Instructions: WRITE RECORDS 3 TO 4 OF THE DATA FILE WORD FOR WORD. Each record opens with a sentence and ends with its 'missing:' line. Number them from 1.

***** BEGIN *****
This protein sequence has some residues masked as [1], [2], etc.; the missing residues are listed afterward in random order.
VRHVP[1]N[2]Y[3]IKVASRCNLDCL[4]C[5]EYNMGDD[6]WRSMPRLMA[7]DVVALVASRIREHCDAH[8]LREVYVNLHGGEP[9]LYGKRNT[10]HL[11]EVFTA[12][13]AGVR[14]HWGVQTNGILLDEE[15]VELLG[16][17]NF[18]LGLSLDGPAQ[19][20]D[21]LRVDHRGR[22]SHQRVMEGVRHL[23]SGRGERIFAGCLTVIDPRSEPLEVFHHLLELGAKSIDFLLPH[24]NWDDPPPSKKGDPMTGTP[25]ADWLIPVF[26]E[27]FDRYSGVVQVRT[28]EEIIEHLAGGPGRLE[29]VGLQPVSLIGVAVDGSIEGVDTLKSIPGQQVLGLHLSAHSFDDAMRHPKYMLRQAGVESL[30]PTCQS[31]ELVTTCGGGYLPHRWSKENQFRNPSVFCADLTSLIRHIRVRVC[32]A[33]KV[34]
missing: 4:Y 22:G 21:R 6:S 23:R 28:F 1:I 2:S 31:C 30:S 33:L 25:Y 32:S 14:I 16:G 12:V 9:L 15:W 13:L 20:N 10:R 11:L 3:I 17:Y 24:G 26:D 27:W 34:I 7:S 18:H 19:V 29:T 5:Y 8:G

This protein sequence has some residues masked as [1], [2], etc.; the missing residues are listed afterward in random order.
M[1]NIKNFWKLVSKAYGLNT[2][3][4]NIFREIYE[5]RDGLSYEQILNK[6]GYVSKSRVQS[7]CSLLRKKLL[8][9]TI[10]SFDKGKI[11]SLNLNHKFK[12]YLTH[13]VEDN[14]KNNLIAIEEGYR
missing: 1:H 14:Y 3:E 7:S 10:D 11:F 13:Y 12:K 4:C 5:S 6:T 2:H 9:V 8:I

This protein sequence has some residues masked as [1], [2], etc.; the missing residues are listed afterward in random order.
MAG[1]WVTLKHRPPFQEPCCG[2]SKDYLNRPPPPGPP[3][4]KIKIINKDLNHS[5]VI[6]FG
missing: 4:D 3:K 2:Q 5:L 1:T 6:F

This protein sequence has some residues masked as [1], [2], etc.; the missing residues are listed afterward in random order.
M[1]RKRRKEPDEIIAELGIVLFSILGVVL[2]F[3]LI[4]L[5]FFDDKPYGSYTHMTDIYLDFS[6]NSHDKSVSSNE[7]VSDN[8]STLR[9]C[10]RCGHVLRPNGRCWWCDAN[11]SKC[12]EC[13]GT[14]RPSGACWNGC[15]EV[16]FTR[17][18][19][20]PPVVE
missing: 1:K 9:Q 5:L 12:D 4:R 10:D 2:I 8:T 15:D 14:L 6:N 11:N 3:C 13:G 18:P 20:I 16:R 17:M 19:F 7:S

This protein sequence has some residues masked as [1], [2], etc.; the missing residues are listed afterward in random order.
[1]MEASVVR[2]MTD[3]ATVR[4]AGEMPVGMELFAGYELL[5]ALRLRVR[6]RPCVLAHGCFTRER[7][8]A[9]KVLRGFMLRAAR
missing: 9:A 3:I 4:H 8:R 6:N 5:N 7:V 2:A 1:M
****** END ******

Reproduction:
This protein sequence has some residues masked as [1], [2], etc.; the missing residues are listed afterward in random order.
MAG[1]WVTLKHRPPFQEPCCG[2]SKDYLNRPPPPGPP[3][4]KIKIINKDLNHS[5]VI[6]FG
missing: 4:D 3:K 2:Q 5:L 1:T 6:F

This protein sequence has some residues masked as [1], [2], etc.; the missing residues are listed afterward in random order.
M[1]RKRRKEPDEIIAELGIVLFSILGVVL[2]F[3]LI[4]L[5]FFDDKPYGSYTHMTDIYLDFS[6]NSHDKSVSSNE[7]VSDN[8]STLR[9]C[10]RCGHVLRPNGRCWWCDAN[11]SKC[12]EC[13]GT[14]RPSGACWNGC[15]EV[16]FTR[17][18][19][20]PPVVE
missing: 1:K 9:Q 5:L 12:D 4:R 10:D 2:I 8:T 15:D 14:L 6:N 11:N 3:C 13:G 18:P 20:I 16:R 17:M 19:F 7:S